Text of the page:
News and Views

Our short-stay rental hosts are hardly battlers

Earlier this year the Australian spokesperson for Airbnb was quoted in The Mercury (21/02) as saying “short-term rentals provide a way for everyday people to stay afloat and combat rising cost of living and growing mortgage repayments”. Similarly, in a 2019 submission to the Legislative Assembly Select Committee on Housing Affordability, Airbnb noted that “the vast majority of Airbnb hosts are local Tasmanians looking to supplement their income by sharing their own home and primary place of residence. For many of these hosts, sharing their space and making extra income is an economic lifeline”.

The lack of evidence about short stay hosts in Tasmania led the Tenants’ Union of Tasmania to investigate the claims made. We did this by asking Hobart City Council late last year if they could provide us with a list of the 506 short stay permit holders in their municipality. We then utilised the Land Information System Tasmania (the LIST) to research who owned the property, whether they owned other property, and the property or properties value. Our research was released last week in a report entitled Meet the Hosts – An analysis of short stay accommodation permit data in the Hobart City Council municipality.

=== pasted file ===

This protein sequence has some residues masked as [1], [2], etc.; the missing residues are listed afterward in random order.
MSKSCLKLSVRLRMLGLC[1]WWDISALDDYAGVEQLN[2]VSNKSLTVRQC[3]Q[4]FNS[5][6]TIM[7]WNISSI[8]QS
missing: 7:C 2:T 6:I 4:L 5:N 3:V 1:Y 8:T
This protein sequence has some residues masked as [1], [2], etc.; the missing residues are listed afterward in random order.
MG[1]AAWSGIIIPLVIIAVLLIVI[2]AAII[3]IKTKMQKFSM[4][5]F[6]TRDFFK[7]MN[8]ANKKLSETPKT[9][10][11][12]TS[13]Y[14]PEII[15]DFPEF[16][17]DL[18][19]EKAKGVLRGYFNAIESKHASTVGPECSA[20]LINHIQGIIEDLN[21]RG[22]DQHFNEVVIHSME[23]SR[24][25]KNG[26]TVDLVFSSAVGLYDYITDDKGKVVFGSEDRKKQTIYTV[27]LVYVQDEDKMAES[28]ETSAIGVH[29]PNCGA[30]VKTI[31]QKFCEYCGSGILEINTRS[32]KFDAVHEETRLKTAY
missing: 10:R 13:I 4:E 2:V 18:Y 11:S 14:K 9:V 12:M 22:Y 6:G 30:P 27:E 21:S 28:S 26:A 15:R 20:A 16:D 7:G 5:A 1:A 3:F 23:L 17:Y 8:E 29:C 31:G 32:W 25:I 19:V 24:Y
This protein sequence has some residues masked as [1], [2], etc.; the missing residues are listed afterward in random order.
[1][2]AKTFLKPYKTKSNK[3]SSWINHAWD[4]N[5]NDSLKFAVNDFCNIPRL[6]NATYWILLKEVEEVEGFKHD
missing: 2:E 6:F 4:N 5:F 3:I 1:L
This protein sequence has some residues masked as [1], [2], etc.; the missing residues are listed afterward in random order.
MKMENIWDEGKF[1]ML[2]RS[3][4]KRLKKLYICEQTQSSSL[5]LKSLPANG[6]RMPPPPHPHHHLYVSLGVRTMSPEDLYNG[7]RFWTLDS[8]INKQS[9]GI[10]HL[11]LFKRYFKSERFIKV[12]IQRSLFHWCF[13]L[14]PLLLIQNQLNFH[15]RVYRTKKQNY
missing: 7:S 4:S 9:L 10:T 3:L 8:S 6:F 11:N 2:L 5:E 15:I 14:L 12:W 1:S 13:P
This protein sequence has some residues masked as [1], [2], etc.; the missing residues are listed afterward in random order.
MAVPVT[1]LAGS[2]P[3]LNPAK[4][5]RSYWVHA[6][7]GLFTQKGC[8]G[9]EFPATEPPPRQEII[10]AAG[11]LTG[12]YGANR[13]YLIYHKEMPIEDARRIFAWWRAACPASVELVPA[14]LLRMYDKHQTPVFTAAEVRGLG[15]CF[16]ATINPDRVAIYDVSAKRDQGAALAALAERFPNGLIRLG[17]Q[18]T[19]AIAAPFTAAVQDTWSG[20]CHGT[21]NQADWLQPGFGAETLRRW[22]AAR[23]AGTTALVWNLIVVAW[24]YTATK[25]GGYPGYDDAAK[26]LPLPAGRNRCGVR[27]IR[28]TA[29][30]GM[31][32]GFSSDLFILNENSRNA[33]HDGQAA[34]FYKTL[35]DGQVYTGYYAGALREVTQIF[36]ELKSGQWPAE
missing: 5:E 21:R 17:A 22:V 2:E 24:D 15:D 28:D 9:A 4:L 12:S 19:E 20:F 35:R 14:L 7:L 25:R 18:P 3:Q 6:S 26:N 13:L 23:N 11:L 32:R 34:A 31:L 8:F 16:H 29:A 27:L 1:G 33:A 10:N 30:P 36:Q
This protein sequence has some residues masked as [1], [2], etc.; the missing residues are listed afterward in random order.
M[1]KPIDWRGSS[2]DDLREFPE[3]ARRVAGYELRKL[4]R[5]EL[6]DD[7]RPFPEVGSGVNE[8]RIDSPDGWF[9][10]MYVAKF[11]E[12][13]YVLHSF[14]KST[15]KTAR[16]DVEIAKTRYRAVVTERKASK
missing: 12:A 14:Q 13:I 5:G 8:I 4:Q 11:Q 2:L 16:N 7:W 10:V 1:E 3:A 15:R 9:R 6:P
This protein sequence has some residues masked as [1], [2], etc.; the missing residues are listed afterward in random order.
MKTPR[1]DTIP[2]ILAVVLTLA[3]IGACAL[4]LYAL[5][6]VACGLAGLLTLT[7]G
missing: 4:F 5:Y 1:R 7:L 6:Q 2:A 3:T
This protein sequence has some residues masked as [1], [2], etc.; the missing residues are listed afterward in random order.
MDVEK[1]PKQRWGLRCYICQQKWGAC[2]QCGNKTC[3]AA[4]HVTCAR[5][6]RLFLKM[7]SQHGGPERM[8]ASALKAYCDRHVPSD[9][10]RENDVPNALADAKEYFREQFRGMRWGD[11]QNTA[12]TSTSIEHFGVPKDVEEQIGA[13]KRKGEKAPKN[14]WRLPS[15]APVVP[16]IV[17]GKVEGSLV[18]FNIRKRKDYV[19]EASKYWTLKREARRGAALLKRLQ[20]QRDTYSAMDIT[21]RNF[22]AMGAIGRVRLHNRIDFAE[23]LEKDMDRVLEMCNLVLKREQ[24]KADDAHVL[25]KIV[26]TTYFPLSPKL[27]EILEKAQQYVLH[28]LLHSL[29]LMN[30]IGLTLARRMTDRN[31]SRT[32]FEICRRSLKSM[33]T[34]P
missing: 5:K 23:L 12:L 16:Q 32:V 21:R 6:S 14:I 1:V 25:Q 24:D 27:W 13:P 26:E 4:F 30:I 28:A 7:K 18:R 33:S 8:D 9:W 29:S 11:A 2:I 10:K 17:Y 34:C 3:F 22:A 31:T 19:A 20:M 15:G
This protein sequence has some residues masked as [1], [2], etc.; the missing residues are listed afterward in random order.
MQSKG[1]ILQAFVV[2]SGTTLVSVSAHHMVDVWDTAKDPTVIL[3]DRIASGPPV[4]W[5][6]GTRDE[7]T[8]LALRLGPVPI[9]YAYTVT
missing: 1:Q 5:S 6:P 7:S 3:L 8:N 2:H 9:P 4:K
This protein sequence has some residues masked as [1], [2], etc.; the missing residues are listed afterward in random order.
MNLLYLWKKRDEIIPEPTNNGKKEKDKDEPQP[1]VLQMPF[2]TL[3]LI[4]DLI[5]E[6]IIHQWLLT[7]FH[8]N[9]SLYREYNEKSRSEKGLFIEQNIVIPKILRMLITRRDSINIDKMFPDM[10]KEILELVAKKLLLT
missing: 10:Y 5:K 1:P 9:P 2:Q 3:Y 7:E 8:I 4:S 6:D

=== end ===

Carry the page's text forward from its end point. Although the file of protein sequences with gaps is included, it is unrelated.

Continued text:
The report found that the majority of short stay hosts in Hobart are Tasmanians. It is not the case, as some believe, that our homes are being bought by mainlanders or foreign investors. 7 out of 10 entire property short stays in Hobart are owned by Tasmanians, and there was only one host who lived outside Australia. The report also found that almost 9 out of 10 permit holders are natural persons, not companies.

However, our research also found that permit holders in Hobart own an average of 3.2 properties in Tasmania alone with an average valuation of $2.6M. It is simply not true that hosts of entire properties in Hobart are precarious battlers sharing their home as a means of keeping afloat. The hosts of entire property short stays in Hobart are on average 50 per cent wealthier than the average Australian – and that is only taking into account their Tasmanian property wealth. It is very likely that most of these hosts would have other assets that we were unable to take into account, which may include cash, shares, interstate property and superannuation.

Our research provides a more complete picture of entire property short stay accommodation hosts in Hobart. The research is important because it highlights an inconvenient truth about the so-called sharing economy in Hobart, namely that short stay accommodation is predominantly a means by which the already well-off generate even greater personal wealth. That wealth comes at the expense of Tasmania’s genuine battlers: the homeless, the poor, the disabled, survivors of family violence, students, and single parents who are left to haggle over a diminishing supply of long-term rental properties.

Benedict Bartl is the principal solicitor of the Tenants’ Union of Tasmania.

This opinion article was published in The Mercury on 5 July 2023.